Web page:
What Part of the Ear Contains the Sensory Receptors for Hearing?
The part of the ear that contains the sensory organs for hearing and balance is the inner ear, says the American Speech-Language-Hearing Association. The cochlea is the inner ear’s hearing part, while the semicircular canals are part of the balance system.
The cochlea is a bony structure containing two fluids, the endolymph and the perilymph, states the ASHA. The inner ear has a sensory receptor inside the cochlea called the Organ of Corti. It is responsible for holding the hair cells, which are the nerve receptors for hearing. Movements of the middle ear bones create a mechanical energy that pushes on a membrane in the cochlea, causing the cochlea’s fluids to move. The fluids then stimulate small hair cells. These hair cells send signals that are transformed into nerve impulses. The brain receives these nerve impulses through the cochlear region of the auditory nerve, which delivers impulses from the cochlea to a relay station in the cochlear nucleus. The nerve impulses are carried on to other brain pathways ending in the auditory cortex, or the hearing part, of the brain.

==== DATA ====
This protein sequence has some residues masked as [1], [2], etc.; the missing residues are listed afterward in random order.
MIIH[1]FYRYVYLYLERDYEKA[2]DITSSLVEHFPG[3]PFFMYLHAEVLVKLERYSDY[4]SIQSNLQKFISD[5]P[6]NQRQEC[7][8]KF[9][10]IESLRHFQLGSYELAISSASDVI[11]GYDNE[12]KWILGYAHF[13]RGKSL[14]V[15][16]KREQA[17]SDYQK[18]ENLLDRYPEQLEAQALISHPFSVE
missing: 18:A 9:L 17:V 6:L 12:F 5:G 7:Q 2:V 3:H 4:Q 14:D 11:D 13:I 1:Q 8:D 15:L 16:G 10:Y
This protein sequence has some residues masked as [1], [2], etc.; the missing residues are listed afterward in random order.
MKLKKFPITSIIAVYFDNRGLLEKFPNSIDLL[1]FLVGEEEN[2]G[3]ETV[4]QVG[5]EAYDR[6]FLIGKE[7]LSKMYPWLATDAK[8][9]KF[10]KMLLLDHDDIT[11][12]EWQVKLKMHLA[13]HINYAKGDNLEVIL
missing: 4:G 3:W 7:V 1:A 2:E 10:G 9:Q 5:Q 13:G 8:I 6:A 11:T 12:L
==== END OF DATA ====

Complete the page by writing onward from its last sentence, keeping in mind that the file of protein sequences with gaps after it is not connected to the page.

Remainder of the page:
The ASHA explains that the inner ear also contains the utricle, the saccule and the semicircular canals. These parts of the ear serve as balance organs and help control a person’s sense of steadiness.